It's not a difficult build by any means, and honestly, I think the "oh my goodness, look at the complexity!!" comments are a little off-target. It didn't strike me as any more complex than the 2015 gearbox was, and many of the additions (such as the bohrok eyes) are simply ornamental, much as the gold swords I miss so much from the 2015 version were.
Now that the set is complete, we can critique how it looks from every angle. New or interesting pieces can also be examined here.
Tahu comes with a lot of new things to talk about.
- The new torso shell in gold with red/dark azure printing
- The skull villain add-on in gold
- The piece of unity in gold
- The new crystal add-on in gold and trans-orange
- The new torso bone with the molded gear
- The new hip connector in titanium metallic ("gunmetal")
- Red 6-length CCBS shells
- Dark azure Bohrok eyes
- A shortened eyestalk in a trans-light blue
- The new crystal blade in silver/orange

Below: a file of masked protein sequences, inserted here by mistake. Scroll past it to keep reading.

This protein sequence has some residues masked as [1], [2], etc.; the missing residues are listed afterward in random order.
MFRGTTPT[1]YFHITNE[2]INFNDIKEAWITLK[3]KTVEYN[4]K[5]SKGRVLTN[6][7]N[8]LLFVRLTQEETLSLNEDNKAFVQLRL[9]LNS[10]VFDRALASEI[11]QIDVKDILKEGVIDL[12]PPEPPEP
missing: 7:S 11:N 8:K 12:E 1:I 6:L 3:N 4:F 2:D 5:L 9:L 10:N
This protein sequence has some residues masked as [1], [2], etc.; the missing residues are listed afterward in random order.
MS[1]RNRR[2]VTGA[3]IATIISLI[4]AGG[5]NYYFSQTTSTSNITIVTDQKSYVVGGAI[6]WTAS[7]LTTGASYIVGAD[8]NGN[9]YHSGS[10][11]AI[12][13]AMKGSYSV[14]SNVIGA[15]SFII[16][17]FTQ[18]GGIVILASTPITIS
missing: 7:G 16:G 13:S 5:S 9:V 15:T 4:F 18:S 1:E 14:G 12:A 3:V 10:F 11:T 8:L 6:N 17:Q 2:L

- The CCBS small bone with the ball connection in trans-orange
- The CCBS long bone with the ball connection and pinhole in trans-orange
- The new mask in red/silver and also in gold/trans-orange
The recoloured elements (the Bohrok eyes, the skeleton add-on, the CCBS bones, and the red 6-length CCBS shell) are a welcome sight. The bones mean that trans-orange has a larger variety of parts to build with available all at once, which is great! The skeleton add-on is available for the first time in a colour that is not titanium metallic, and I love that a lot! The dark azure Bohrok eyes are simply beautiful, and the red CCBS shells in size 6 is a welcome view for anyone who has a hundred size 5 red shells. Now let's get them in size 4, okay LEGO?
Moving on to the new molds, the silver and orange blade is a beautifully crafted design. I love the crystal blade, and the difference between it and the more mechanical design of the hilt is fantastic. But I'm not a huge fan of the solid-orange melding with the silver. While the orange looks okay, in the places where the silver and orange meet the colours react a bit funny to one another, and they start to look rather ugly.
Not pictured is a new three-length axle with a flat stopper in reddish brown. It exists! I did not have it in the photo because I am a fallable person and I'm sorry. I point it out in the video!